Here, the Court of Appeal agreed with the Liebermensches that the absence of terms specifying the time and manner of payment made the parties' contract too uncertain to enforce. It is clear, however, that there was no substantial dispute or uncertainty over the manner of payment by Patel.*fn2 While the purchase agreement drafted by Liebermensch after Patel exercised his option added a requirement that Patel make a "good faith" 10 percent deposit with the escrow company, and Patel countered with a deposit proposal of his own, these were merely incidental matters that had no effect on the ultimate payment to be received by the Liebermensches at the close of escrow.*fn3 It was the length of the escrow period, unspecified in the contract, that was the sticking point. King, however, makes it plain that the escrow period is not a necessary term in a contract of sale, and that in any event "time of payment" is a contract term determinable by implication as a matter of law.

The contract in King, evidenced by an exchange of letters between the parties, made no reference to time of payment or the period of escrow. (King, supra, 32 Cal.2d at pp. 586-587.) The defendant claimed the escrow instructions included terms to which she had not agreed. (Id. at p. 589.) This court rejected her arguments, reasoning in part as follows:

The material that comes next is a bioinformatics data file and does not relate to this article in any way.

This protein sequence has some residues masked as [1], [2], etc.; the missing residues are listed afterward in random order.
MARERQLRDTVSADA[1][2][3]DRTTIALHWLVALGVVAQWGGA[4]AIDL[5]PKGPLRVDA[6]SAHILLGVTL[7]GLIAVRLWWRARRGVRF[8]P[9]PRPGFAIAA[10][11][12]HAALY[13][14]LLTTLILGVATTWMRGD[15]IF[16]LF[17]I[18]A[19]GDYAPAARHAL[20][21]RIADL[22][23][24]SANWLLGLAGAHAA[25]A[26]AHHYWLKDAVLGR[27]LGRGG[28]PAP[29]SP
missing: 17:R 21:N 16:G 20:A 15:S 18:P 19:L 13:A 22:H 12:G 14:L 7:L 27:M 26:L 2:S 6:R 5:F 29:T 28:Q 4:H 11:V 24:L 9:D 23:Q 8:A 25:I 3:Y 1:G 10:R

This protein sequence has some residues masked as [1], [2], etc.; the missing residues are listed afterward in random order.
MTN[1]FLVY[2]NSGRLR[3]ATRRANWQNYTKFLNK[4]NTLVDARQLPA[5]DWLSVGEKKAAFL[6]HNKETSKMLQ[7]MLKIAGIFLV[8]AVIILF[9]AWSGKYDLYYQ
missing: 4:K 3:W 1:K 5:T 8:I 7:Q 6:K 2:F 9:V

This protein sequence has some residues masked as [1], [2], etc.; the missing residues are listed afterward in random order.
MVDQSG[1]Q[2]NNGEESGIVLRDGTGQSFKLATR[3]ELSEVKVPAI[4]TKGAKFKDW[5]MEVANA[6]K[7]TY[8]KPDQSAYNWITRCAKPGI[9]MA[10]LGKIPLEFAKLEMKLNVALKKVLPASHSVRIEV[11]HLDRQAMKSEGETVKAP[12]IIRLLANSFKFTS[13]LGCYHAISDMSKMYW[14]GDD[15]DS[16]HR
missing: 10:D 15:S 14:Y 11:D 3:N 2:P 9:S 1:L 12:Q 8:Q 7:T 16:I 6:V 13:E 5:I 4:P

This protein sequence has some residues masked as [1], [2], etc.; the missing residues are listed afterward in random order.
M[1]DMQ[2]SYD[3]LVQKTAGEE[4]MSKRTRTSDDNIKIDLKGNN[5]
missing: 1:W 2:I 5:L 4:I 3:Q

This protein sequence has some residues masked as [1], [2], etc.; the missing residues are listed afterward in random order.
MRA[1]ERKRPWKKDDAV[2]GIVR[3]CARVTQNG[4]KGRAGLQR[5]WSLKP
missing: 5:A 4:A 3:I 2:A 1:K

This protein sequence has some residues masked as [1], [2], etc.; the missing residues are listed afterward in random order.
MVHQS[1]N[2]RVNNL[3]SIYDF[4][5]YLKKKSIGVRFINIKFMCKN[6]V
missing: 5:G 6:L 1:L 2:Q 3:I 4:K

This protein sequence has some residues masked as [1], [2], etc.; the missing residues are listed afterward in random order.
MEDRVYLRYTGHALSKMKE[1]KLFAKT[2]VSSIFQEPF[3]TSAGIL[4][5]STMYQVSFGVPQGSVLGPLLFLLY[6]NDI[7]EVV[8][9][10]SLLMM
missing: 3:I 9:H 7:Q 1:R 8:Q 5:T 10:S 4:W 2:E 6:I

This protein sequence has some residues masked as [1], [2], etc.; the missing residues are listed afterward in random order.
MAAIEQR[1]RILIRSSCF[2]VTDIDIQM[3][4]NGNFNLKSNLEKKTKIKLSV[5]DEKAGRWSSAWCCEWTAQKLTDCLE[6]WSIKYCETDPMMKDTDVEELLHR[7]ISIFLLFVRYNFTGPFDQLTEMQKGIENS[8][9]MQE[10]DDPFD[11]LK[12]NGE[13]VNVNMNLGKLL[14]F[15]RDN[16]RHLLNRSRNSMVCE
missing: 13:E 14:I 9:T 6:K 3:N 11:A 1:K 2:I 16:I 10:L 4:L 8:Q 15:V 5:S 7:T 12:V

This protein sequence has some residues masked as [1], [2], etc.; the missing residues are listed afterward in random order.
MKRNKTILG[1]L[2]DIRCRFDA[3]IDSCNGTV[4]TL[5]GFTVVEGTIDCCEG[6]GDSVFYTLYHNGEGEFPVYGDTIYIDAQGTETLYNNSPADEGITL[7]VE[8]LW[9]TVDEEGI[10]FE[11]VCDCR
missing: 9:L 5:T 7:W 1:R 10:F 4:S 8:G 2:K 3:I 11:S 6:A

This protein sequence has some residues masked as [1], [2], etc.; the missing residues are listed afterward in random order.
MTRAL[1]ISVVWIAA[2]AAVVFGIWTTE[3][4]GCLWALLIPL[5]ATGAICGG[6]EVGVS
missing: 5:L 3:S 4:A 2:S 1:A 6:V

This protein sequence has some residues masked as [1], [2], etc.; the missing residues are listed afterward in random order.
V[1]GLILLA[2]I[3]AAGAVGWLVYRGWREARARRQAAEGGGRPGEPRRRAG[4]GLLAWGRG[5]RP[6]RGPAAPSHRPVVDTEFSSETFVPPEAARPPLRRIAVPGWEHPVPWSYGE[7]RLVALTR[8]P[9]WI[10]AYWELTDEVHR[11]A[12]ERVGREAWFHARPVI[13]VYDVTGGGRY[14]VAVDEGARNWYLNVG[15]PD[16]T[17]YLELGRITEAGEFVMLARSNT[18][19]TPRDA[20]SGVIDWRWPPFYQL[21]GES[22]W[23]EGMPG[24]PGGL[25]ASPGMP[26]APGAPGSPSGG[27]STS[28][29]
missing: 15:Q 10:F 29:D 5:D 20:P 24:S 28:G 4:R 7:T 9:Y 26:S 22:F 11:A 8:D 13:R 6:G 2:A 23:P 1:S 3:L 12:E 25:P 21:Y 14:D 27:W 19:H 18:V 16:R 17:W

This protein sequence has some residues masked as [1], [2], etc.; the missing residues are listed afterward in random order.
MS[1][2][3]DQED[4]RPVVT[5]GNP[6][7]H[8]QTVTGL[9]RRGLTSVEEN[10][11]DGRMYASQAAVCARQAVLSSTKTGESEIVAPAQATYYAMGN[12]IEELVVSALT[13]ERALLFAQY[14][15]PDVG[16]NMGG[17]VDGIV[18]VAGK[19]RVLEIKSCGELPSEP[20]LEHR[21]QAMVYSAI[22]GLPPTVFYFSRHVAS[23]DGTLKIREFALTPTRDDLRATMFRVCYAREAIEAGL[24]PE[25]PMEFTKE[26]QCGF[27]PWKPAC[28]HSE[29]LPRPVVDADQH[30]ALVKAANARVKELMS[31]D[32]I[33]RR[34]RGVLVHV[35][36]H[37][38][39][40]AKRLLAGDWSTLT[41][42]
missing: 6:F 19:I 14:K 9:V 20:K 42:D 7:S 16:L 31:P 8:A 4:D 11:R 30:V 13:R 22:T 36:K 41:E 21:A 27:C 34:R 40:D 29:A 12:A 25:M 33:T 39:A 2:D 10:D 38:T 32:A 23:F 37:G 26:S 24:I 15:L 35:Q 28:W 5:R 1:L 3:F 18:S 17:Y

"The escrow instruction signed by the plaintiff that he was to pay the seller's title and escrow charges constituted compliance with the defendant's condition [that plaintiff would take care of escrow expenses], which was unaffected by the addition of the 30-day time limitation. In a contract for the sale of real estate the delivery of the deed and the payment of the purchase price are dependent and concurrent conditions (Civ. Code, § 1657; Cates v. McNeil [(1915)] 169 Cal. 697, 706; Whittier v. Gormley [(1906)] 3 Cal.App. 489). But it was well within the contemplation of the parties that the money should remain in the escrow for such time as would be necessary to determine the matter of merchantable title, and 30 days is a reasonable time for that purpose. Inasmuch as the instructions were merely supplementary to the executory contract and not the contract itself, the parties could have arranged for a different period . . . ." (King, supra, 32 Cal.2d at pp. 590-591, italics added.)